Modern International Journal of Pure and Applied Mathematics

2019;  3(1): 1-8



Comellas’ Deterministic Small-Worlds: A Review

Marcia R. Pinheiro

IICSE University, USA

Correspondence to: Marcia R. Pinheiro , IICSE University, USA.


Copyright © 2019 The Author(s). Published by Scientific & Academic Publishing.

This work is licensed under the Creative Commons Attribution International License (CC BY).


In this piece, the paper Deterministic Small-world Communication Networks, a paper from the year of 2000 by Comellas, Ozon, and Peters, is discussed. From the introduction, where some mismatch between sigmatoids, and intended senses is identified, to the conclusion, where the same mismatch appears in the shape of wonder, the findings are of surprising nature: major misunderstandings in the interpretation of the research or teaching or invention of others may lead to great new theories, which may lead to wonderful sets of new, and meaningful mathematical paradigms.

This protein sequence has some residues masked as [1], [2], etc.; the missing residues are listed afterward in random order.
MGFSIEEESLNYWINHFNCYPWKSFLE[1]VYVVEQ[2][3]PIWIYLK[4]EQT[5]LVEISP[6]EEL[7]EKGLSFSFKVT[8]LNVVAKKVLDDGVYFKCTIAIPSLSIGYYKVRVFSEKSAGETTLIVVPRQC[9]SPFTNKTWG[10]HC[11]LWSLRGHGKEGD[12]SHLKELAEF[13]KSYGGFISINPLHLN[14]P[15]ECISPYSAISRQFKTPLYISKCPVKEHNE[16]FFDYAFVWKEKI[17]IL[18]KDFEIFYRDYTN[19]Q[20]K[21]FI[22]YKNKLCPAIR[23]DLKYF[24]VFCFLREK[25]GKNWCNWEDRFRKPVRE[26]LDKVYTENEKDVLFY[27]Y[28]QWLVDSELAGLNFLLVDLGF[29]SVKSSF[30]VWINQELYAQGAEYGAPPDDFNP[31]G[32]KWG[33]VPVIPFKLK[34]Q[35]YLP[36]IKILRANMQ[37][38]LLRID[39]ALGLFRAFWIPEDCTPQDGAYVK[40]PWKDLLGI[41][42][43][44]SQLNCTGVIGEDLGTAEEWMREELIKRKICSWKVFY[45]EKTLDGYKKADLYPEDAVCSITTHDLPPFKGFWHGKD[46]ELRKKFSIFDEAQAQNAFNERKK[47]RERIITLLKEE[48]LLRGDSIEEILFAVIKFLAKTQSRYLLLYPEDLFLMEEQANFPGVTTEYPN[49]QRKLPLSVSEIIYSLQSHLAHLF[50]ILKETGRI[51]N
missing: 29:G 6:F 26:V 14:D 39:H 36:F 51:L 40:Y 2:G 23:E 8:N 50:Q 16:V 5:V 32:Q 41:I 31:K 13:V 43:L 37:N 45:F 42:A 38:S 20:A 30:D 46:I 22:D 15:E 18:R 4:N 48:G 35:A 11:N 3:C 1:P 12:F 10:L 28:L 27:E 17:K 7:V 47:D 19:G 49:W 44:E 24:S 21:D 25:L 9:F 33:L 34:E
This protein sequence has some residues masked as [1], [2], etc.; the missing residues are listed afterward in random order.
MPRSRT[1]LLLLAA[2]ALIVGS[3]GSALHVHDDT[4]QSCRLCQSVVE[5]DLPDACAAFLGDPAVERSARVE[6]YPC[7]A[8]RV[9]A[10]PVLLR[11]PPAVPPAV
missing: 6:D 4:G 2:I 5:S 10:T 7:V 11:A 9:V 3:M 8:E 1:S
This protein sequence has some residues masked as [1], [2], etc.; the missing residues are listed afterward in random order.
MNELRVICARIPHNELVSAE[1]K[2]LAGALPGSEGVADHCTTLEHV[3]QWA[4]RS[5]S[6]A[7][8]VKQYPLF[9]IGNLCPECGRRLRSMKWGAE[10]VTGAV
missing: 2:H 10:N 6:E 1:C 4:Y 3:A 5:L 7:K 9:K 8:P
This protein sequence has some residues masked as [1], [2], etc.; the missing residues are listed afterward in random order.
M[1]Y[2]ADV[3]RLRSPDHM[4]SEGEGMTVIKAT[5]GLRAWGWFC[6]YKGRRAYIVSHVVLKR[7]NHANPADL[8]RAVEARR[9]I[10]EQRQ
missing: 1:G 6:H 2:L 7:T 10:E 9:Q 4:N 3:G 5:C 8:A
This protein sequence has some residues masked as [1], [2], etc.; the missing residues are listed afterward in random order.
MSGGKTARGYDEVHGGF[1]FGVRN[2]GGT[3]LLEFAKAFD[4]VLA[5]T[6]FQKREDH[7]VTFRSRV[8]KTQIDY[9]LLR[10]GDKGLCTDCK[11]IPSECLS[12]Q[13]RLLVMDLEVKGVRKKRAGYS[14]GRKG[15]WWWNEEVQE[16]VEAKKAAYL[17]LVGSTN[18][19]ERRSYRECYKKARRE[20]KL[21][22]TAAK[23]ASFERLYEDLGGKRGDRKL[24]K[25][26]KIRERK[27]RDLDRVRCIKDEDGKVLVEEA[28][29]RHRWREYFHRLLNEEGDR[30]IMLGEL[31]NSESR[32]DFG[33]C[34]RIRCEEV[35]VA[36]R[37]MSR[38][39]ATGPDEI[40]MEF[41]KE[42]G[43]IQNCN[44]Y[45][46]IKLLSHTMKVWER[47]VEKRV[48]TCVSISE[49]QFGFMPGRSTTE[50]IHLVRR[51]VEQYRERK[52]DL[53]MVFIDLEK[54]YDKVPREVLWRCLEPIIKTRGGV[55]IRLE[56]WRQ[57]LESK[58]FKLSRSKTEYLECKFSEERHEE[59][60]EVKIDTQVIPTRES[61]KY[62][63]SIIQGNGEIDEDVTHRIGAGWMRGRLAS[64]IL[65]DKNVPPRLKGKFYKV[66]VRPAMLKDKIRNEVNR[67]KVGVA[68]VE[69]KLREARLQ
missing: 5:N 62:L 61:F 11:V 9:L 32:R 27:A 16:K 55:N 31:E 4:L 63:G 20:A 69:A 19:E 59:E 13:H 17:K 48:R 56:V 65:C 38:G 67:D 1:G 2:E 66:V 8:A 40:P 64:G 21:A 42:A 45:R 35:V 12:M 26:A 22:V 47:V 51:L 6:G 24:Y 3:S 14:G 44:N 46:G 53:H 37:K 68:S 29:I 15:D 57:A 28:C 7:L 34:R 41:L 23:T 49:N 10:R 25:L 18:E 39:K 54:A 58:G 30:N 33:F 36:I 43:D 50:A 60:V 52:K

Keywords: Small-world, Comellas, Network, Deterministic

Cite this paper: Marcia R. Pinheiro , Comellas’ Deterministic Small-Worlds: A Review, Modern International Journal of Pure and Applied Mathematics, Vol. 3 No. 1, 2019, pp. 1-8. doi: 10.5923/j.mijpam.20190301.01.

1. Introduction

“No one set out to invent sticky notes. Instead, in 1968, Dr. Spencer Silver, a chemist at 3M Company, invented a unique, low-tack adhesive that would stick to things but also could be repositioned multiple times. He was trying to invent a super-strong adhesive, but he came up with a super-weak one instead”
(National Center for Families Learning 2018, para. 5)
Comellas et al. happened to create a new graph, which is a variation of the Circulant Graph, which was seen before in Algebra through matrices:
(Lindner 2018, p. 1)
(Morris 2004, p. 2)
(Parsons 1980)
(Comellas, Ozon, & Peters 2000, p. 84)
The original circulant graph, which connects to the matrix exhibited above:
(Alspach 2010, para. 16)
Because the name above coincides with the name chosen by Comellas et al., Circulant Graph, we may think that Comellas et al. would have to have the same sort of symbol to represent this graph, so circ(x: y,w). In this case, there is hope that his symbol, Cm,n will lead to another type of graph because the graph above is certainly not Comellas’ Circulant (two reference numbers, not three).
Let’s see:
(Bondy & Murty 1976, p. 58)